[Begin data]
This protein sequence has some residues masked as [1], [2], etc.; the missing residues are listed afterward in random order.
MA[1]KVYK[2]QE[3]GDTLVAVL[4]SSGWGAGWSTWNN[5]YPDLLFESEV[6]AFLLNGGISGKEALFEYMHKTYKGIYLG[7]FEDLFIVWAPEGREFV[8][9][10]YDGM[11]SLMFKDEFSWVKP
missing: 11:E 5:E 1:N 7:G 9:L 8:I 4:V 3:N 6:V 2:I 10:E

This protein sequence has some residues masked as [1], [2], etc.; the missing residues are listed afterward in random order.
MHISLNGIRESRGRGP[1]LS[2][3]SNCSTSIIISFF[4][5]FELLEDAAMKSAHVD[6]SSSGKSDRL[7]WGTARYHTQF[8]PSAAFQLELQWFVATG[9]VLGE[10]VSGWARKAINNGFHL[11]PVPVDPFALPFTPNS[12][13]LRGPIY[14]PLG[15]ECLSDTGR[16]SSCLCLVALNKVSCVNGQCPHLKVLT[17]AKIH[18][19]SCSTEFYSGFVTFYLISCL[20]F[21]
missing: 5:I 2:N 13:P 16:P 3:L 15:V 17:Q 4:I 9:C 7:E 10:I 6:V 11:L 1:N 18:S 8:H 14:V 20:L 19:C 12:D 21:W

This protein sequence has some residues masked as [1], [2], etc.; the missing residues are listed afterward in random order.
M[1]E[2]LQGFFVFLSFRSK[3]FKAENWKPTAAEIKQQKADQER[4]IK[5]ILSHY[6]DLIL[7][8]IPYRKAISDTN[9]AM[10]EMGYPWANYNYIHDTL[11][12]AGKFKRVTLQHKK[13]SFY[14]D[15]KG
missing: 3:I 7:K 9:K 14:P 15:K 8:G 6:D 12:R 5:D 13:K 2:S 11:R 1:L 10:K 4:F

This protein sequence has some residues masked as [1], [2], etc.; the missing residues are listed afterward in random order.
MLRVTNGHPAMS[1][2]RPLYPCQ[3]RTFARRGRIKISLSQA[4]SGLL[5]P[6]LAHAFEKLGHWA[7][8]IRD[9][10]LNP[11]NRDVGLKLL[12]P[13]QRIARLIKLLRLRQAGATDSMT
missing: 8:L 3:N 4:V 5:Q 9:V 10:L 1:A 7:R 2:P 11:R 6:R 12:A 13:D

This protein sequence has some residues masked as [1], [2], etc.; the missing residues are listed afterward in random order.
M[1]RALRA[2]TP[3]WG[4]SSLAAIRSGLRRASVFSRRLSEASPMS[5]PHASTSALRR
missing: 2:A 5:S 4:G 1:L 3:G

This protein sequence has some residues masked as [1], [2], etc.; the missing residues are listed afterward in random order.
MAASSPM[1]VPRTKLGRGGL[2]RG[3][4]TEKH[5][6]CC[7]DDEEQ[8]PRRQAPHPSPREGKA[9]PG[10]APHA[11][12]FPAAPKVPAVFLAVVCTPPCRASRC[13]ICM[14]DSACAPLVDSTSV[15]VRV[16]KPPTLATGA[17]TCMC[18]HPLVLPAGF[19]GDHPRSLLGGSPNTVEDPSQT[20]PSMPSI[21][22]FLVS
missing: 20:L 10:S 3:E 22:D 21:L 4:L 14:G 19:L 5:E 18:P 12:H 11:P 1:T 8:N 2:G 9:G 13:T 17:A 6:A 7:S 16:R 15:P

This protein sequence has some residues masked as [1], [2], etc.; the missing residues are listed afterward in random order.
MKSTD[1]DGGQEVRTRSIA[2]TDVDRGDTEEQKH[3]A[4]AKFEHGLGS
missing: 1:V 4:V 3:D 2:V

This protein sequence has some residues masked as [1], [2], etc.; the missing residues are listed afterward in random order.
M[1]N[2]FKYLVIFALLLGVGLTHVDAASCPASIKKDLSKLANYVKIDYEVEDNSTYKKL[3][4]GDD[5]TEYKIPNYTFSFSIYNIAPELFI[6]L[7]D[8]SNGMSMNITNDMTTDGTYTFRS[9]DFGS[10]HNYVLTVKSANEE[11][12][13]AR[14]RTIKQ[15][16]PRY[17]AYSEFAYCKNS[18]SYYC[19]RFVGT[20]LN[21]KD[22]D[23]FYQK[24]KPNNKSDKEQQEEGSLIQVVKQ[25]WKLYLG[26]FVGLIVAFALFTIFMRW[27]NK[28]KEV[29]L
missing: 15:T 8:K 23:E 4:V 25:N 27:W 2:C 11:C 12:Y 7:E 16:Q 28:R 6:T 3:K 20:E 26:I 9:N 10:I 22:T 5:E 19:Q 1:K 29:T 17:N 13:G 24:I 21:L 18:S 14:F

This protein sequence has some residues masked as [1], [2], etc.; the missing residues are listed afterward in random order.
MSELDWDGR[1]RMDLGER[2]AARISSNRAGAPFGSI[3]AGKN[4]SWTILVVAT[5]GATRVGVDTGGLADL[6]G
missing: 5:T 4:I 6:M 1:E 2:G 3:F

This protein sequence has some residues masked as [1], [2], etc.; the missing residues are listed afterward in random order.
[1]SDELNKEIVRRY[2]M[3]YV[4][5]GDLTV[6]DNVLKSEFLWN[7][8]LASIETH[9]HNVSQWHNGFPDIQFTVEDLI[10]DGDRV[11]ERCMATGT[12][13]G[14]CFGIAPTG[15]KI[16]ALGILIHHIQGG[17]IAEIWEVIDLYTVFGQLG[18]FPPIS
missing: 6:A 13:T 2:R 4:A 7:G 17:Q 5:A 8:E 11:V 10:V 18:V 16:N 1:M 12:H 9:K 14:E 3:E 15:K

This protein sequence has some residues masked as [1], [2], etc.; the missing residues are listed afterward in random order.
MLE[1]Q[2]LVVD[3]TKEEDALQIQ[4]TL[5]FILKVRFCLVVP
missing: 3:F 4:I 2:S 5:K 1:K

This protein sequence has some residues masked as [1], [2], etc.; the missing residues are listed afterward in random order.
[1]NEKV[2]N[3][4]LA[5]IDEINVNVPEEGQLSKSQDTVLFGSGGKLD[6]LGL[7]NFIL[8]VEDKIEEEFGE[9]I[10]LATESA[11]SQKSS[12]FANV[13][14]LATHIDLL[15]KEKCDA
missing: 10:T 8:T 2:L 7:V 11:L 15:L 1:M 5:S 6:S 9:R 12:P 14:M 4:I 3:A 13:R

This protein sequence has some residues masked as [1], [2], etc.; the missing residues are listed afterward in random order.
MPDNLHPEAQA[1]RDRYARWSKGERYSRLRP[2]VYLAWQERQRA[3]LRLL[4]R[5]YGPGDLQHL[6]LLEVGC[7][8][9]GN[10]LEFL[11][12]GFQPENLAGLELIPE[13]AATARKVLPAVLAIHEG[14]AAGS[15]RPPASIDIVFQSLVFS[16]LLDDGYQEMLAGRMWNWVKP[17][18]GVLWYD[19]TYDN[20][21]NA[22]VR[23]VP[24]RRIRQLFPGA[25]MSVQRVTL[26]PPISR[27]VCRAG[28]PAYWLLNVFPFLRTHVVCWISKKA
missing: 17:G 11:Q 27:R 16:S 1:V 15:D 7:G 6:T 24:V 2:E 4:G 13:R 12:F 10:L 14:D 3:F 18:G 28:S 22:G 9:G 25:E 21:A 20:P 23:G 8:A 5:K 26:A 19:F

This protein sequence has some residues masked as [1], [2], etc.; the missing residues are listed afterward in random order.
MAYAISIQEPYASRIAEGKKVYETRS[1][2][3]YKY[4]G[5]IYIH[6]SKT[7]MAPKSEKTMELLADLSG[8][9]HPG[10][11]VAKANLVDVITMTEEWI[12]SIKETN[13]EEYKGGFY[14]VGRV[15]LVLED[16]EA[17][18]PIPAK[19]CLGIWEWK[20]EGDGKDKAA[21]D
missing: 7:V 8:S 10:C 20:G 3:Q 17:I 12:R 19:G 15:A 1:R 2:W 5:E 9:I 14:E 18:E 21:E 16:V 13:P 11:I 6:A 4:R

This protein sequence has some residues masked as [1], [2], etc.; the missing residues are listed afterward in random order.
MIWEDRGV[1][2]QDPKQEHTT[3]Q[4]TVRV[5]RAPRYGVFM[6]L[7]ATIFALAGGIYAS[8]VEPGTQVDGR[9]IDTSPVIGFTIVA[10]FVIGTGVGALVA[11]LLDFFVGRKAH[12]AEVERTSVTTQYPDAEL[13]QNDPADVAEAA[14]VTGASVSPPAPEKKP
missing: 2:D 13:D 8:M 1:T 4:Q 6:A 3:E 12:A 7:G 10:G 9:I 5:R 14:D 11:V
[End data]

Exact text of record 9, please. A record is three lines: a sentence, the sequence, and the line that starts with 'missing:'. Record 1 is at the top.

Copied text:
This protein sequence has some residues masked as [1], [2], etc.; the missing residues are listed afterward in random order.
MSELDWDGR[1]RMDLGER[2]AARISSNRAGAPFGSI[3]AGKN[4]SWTILVVAT[5]GATRVGVDTGGLADL[6]G
missing: 5:T 4:I 6:M 1:E 2:G 3:F